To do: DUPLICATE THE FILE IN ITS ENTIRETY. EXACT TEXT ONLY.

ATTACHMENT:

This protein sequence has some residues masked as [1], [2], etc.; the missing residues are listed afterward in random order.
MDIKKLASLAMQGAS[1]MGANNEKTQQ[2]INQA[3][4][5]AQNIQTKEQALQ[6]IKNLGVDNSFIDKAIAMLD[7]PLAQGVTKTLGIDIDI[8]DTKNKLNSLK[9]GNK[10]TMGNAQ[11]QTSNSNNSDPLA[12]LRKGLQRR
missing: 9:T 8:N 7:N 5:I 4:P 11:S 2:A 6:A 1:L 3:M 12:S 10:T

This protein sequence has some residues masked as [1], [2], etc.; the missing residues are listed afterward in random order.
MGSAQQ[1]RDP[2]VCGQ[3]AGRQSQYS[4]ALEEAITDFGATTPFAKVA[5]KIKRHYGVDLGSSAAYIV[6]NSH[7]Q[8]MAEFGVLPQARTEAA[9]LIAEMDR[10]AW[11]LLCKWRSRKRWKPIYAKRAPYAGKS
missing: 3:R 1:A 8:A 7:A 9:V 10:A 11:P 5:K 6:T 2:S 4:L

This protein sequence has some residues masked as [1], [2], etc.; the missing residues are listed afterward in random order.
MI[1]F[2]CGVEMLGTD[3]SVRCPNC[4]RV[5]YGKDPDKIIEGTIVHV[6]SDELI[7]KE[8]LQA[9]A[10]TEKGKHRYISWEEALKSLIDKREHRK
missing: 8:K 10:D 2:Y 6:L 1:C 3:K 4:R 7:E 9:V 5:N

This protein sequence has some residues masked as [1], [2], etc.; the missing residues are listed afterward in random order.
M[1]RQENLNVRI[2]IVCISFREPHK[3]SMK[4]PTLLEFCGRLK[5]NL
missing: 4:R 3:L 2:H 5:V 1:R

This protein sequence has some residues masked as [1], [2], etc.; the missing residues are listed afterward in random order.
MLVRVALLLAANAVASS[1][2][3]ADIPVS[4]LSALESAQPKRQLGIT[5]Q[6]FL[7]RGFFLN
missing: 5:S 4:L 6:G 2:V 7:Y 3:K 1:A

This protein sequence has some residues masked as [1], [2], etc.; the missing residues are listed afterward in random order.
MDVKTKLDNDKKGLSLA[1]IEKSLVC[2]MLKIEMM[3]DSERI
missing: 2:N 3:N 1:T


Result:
This protein sequence has some residues masked as [1], [2], etc.; the missing residues are listed afterward in random order.
MDIKKLASLAMQGAS[1]MGANNEKTQQ[2]INQA[3][4][5]AQNIQTKEQALQ[6]IKNLGVDNSFIDKAIAMLD[7]PLAQGVTKTLGIDIDI[8]DTKNKLNSLK[9]GNK[10]TMGNAQ[11]QTSNSNNSDPLA[12]LRKGLQRR
missing: 9:T 8:N 7:N 5:I 4:P 11:S 2:A 6:A 1:L 3:M 12:S 10:T

This protein sequence has some residues masked as [1], [2], etc.; the missing residues are listed afterward in random order.
MGSAQQ[1]RDP[2]VCGQ[3]AGRQSQYS[4]ALEEAITDFGATTPFAKVA[5]KIKRHYGVDLGSSAAYIV[6]NSH[7]Q[8]MAEFGVLPQARTEAA[9]LIAEMDR[10]AW[11]LLCKWRSRKRWKPIYAKRAPYAGKS
missing: 3:R 1:A 8:A 7:A 9:V 10:A 11:P 5:K 6:T 2:S 4:L

This protein sequence has some residues masked as [1], [2], etc.; the missing residues are listed afterward in random order.
MI[1]F[2]CGVEMLGTD[3]SVRCPNC[4]RV[5]YGKDPDKIIEGTIVHV[6]SDELI[7]KE[8]LQA[9]A[10]TEKGKHRYISWEEALKSLIDKREHRK
missing: 8:K 10:D 2:Y 6:L 1:C 3:K 4:R 7:E 9:V 5:N

This protein sequence has some residues masked as [1], [2], etc.; the missing residues are listed afterward in random order.
M[1]RQENLNVRI[2]IVCISFREPHK[3]SMK[4]PTLLEFCGRLK[5]NL
missing: 4:R 3:L 2:H 5:V 1:R

This protein sequence has some residues masked as [1], [2], etc.; the missing residues are listed afterward in random order.
MLVRVALLLAANAVASS[1][2][3]ADIPVS[4]LSALESAQPKRQLGIT[5]Q[6]FL[7]RGFFLN
missing: 5:S 4:L 6:G 2:V 7:Y 3:K 1:A

This protein sequence has some residues masked as [1], [2], etc.; the missing residues are listed afterward in random order.
MDVKTKLDNDKKGLSLA[1]IEKSLVC[2]MLKIEMM[3]DSERI
missing: 2:N 3:N 1:T